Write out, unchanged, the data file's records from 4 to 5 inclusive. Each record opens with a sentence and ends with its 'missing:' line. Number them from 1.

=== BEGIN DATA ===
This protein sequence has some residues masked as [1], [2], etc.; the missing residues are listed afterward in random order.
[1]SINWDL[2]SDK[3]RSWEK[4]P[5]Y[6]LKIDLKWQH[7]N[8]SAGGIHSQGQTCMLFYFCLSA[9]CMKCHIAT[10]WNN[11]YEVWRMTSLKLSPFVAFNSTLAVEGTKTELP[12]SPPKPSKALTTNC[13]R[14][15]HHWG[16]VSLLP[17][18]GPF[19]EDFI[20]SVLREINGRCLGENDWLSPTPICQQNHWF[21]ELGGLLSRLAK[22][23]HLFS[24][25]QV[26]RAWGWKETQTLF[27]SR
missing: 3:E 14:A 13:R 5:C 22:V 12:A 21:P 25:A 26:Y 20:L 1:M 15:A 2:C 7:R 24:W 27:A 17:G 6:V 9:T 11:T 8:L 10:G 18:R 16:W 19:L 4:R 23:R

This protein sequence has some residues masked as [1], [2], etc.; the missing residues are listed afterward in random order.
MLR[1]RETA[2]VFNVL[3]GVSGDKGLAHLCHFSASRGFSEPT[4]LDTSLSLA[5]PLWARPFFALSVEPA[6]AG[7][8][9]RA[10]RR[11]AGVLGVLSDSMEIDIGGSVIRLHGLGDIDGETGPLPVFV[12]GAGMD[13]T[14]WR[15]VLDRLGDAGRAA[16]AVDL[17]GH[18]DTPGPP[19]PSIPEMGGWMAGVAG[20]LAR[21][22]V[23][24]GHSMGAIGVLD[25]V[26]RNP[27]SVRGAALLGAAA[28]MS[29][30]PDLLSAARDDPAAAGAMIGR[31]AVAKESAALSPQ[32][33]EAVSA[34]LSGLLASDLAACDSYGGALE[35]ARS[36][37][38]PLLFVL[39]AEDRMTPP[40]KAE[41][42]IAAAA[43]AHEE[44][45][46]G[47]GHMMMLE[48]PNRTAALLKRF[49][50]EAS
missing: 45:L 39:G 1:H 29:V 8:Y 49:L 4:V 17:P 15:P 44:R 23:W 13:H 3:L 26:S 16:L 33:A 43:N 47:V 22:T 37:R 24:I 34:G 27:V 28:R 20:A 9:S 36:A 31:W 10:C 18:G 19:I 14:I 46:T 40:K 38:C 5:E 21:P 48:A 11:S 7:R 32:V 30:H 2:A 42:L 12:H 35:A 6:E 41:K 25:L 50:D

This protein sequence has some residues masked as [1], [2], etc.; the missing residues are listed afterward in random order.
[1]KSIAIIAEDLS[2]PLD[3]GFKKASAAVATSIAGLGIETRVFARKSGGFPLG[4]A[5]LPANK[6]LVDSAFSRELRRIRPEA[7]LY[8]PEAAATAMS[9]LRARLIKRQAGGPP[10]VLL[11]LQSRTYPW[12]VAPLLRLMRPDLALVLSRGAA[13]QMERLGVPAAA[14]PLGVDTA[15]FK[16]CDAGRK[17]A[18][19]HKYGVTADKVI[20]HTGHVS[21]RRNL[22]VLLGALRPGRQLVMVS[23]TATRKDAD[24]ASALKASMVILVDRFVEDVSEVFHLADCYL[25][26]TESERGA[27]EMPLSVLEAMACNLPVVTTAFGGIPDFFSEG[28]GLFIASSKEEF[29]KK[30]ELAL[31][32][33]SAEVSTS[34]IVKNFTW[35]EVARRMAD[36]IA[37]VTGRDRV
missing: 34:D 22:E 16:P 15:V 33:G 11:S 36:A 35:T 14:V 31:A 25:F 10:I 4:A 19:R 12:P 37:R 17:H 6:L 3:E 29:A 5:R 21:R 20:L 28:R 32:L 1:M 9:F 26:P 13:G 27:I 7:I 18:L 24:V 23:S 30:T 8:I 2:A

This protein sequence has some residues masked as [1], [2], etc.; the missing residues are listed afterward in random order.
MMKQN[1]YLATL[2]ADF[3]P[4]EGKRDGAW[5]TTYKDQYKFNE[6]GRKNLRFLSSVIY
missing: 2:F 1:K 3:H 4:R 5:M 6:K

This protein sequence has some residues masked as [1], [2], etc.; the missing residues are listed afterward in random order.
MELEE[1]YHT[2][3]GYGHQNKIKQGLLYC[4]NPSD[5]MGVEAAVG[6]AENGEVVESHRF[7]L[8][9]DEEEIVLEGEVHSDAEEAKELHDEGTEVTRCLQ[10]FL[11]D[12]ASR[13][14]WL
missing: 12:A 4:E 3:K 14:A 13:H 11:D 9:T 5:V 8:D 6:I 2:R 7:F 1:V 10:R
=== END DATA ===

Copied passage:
This protein sequence has some residues masked as [1], [2], etc.; the missing residues are listed afterward in random order.
MMKQN[1]YLATL[2]ADF[3]P[4]EGKRDGAW[5]TTYKDQYKFNE[6]GRKNLRFLSSVIY
missing: 2:F 1:K 3:H 4:R 5:M 6:K

This protein sequence has some residues masked as [1], [2], etc.; the missing residues are listed afterward in random order.
MELEE[1]YHT[2][3]GYGHQNKIKQGLLYC[4]NPSD[5]MGVEAAVG[6]AENGEVVESHRF[7]L[8][9]DEEEIVLEGEVHSDAEEAKELHDEGTEVTRCLQ[10]FL[11]D[12]ASR[13][14]WL
missing: 12:A 4:E 3:K 14:A 13:H 11:D 9:T 5:V 8:D 6:I 2:R 7:F 1:V 10:R